Before we depart on this little excursion let me state that I have no issue with people making money from crop circles, in any way whatsoever. My issue is with people who make money from crop circles being extremely disingenuous. How this got started was a statement made on Crop Circle Research Foundations (CCRF) website, where they reviewed a talk given to them by Dr. Charles F. Gritzner. In this statement, Gritzner made reference to the immortal phrase “follow the money” regarding people involved in crop circles. Gritzner believed that many people involved in crop circles are “in it for the money”. This seemed to upset CCRF who blustered about certain people not being likened to “scam artists”. The trouble is, is that when money gets involved, then the waters of truth can get muddied. Because in reality, if “the truth” was to come to light that crop circles were made by humans, then a few peoples income stream gets seriously damaged.
CCRF themselves have a donate button where they promise that “your donation is utilized to fund scientific research of the Crop Circles”. CCRF are set up as a charity to educate people about crop circles. Well let’s re-frame that. CCRF are a charity promoting the belief that crop circles are made by aliens. Just what scientific research they fund is a mystery, it might be some grand experiment with test tubes and Bunsen burners, or it might be bunging a few grand to their favourite researcher (in fact they offered, then retracted, a small sum of money to the doomed Crop Circle Challenge 2013. Oh let’s not open up that rancid can of worms!). Nancy Talbott and Suzanne Taylor also have a donate button, and for what? Is there any real value to what they do? A cursory glimpse at either Talbott’s or Taylor’s website show the usual one-sided viewpoint ‘it’s aliens’. So, yeah, we should follow the money. Because in fact, if you donate to continue these peoples one-sided research, you are in fact paying for people to tell you more tall stories. Again, last year, we heard tales of human circlemakers being paid to create their works of art in the UK countryside (and no, these weren’t for TV shows etc)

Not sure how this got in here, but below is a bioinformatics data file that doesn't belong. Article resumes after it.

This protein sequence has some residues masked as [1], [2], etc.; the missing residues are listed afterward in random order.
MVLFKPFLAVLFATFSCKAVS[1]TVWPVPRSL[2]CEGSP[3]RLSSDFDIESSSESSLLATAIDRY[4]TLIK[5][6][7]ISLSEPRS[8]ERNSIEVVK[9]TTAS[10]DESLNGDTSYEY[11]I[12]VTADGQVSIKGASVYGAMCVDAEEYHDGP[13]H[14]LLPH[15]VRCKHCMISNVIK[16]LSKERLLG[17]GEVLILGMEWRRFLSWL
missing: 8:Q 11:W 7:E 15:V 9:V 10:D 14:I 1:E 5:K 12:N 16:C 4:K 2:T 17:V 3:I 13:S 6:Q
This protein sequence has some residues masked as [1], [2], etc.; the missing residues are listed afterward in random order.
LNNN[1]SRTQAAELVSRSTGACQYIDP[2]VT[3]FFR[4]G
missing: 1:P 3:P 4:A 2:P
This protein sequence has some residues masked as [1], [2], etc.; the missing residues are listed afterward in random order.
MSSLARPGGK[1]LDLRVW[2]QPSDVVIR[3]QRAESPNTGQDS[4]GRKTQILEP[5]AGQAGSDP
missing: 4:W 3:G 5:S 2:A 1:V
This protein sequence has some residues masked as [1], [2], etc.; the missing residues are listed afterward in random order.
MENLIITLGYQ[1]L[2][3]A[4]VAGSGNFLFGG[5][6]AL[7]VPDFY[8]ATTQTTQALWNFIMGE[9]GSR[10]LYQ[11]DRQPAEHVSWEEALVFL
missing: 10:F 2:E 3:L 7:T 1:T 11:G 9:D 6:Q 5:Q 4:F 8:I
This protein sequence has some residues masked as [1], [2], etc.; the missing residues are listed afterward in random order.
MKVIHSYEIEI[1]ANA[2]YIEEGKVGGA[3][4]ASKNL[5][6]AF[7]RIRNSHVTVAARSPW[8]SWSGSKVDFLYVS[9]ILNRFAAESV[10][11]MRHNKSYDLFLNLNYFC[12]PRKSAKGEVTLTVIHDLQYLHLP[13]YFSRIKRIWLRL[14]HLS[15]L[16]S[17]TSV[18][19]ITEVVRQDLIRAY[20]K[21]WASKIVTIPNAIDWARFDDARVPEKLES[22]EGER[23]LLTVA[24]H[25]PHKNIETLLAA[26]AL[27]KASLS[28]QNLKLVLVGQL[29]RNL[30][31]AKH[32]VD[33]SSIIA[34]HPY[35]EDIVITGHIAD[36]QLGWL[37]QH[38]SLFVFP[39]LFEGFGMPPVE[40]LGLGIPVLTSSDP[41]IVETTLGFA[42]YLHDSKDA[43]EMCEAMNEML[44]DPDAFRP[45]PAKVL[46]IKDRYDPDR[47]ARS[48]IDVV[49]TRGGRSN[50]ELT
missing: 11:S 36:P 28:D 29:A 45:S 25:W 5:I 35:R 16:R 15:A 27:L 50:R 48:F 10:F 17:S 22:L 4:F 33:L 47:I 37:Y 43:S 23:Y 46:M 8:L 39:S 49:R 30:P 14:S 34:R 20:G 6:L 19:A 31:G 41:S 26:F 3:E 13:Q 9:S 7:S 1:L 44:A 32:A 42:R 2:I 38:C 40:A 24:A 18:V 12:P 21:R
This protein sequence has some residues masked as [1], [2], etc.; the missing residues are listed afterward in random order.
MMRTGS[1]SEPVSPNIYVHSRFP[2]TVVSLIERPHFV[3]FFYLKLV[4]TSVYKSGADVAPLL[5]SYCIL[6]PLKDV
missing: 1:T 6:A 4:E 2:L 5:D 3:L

The next question is how long will people continue to pay? Last year, Lucy Pringle and Monique Klinkenburgh discovered that the public pocket was a lot shallower than they realised (or maybe they were being amazingly greedy?). In the link below you can see that between them, Lucy and Monique expected the public to stump up a whopping $94,000 to keep both of them flying and back-handing farmers. Just one year: $94,000. Both of their fund-raising campaigns fell very short. I guess the books and DVDs keep the wolf from the door, however.
As I said, if you want to make money of crop circles then that’s your business. However, I think a fair slice of honesty needs to come with it, otherwise you are a scam artist selling something that isn’t quite what it seems.